We are still considering Shmita on the farm, and with Shmita two years away (beginning on Rosh HaShanah 2014) we have a little more time to plan than we previously thought.
Which means, we get to expand our list of edibles that we’ll be putting in, and deepen our plans! It also means that some of my plans for fall sown greens for the following spring won’t work, and that goes for garlic (which is put in in November) as well.
That being said, we wanted to share some resources for anybody looking into Shmita-izing their projects with perennial vegetables by discussing our favorite North American friendly perennial favorites.
Asparagus – plant it this coming spring to harvest by Shmita 2014.
Horseradish – not strictly a vegetable, but still it’ll be great for Passover.
Ground Cherry – these will come back year after year and are so delicious. This is a self-seeding annual.
Strawberries – yes.
Rhubarb – careful with these, the stalks are delicious, but the leaves are always poisonous (after a certain date, you should avoid the stem, too. This is a spring-time vegetable.)
Daylily buds – these are so good, it will be hard not to eat them all (and if you do, you won’t get any beautiful flowers)
Jerusalem artichoke – plant these somewhere where it’s ok if they spread like crazy (some kind of grassy island surrounded by cement might be best), and then harvest the tubers year after year.
Welsh Onions – a perennial bunching onion variety that can be ordered from Oikos (see below).
Wine Cap Mushroom – these edible fungi can be inoculated into the straw or wood chip mulch in your garden, and provide a perennial harvest.
Sea Kale – according to Restoration Seeds, this one takes two years to come to maturity, but is a good substitute for collards and kale. And, it’s perennial.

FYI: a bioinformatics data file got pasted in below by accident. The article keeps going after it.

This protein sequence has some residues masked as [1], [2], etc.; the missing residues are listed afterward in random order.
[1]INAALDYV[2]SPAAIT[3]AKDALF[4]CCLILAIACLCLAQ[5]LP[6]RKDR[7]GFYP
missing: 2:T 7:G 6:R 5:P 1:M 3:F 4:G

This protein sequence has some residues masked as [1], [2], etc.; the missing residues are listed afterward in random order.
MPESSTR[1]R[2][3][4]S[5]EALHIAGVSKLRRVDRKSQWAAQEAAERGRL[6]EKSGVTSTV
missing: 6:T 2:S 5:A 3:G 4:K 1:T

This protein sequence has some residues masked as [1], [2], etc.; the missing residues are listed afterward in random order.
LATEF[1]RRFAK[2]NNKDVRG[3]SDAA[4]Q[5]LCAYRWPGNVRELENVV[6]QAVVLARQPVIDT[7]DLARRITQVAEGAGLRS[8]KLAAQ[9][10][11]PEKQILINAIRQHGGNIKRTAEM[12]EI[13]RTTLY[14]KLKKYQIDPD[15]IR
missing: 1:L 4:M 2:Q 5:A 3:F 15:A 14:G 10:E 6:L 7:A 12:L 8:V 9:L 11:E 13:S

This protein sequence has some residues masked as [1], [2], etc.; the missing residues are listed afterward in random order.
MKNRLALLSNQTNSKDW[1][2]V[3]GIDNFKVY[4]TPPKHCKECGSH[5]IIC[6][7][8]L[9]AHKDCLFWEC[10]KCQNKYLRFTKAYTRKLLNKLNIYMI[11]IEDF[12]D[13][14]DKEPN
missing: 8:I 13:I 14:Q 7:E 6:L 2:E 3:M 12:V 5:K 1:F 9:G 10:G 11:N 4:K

Dock – a perennial alternative to swiss chard / spinach. Haven’t tried it yet, but it’s a definite on my list.
Broad-Leaf French Sorrel – another leafy choice, apparently it’s a spreader, so it’s best to put it somewhere it can roam. As it grows in part shade where little else does, this shouldn’t be too tricky. (Sorrel does contain oxalic acid, similarly to spinach, so eat in moderation)
Egyptian Walking Onion – plants itself!
Burdock Root – These grow wild, but you can plant them, too. They are common in Asian groceries.
Dandelion Root & Leaf & Flower – The roots make a delicious tea, can be added to soups, and the leaves (although very bitter) are quite good for you. Make sure you get these from a lawn that has not been treated from pesticides!
Red Clover Flowers – these are sweat and yummy, and make a beautiful salad topper.
These are just a few of the plants we are thinking of putting in our Shmita garden. In the way that the first couple could harvest from Gan Eden, so may we too with our own permaculture landscapes! The following websites offer great information (and seeds) for those looking for more information on perennial plants: Oikos Nursery & Restoration Seeds
Kate Re, Farm Manager at Pushing the Envelope Farm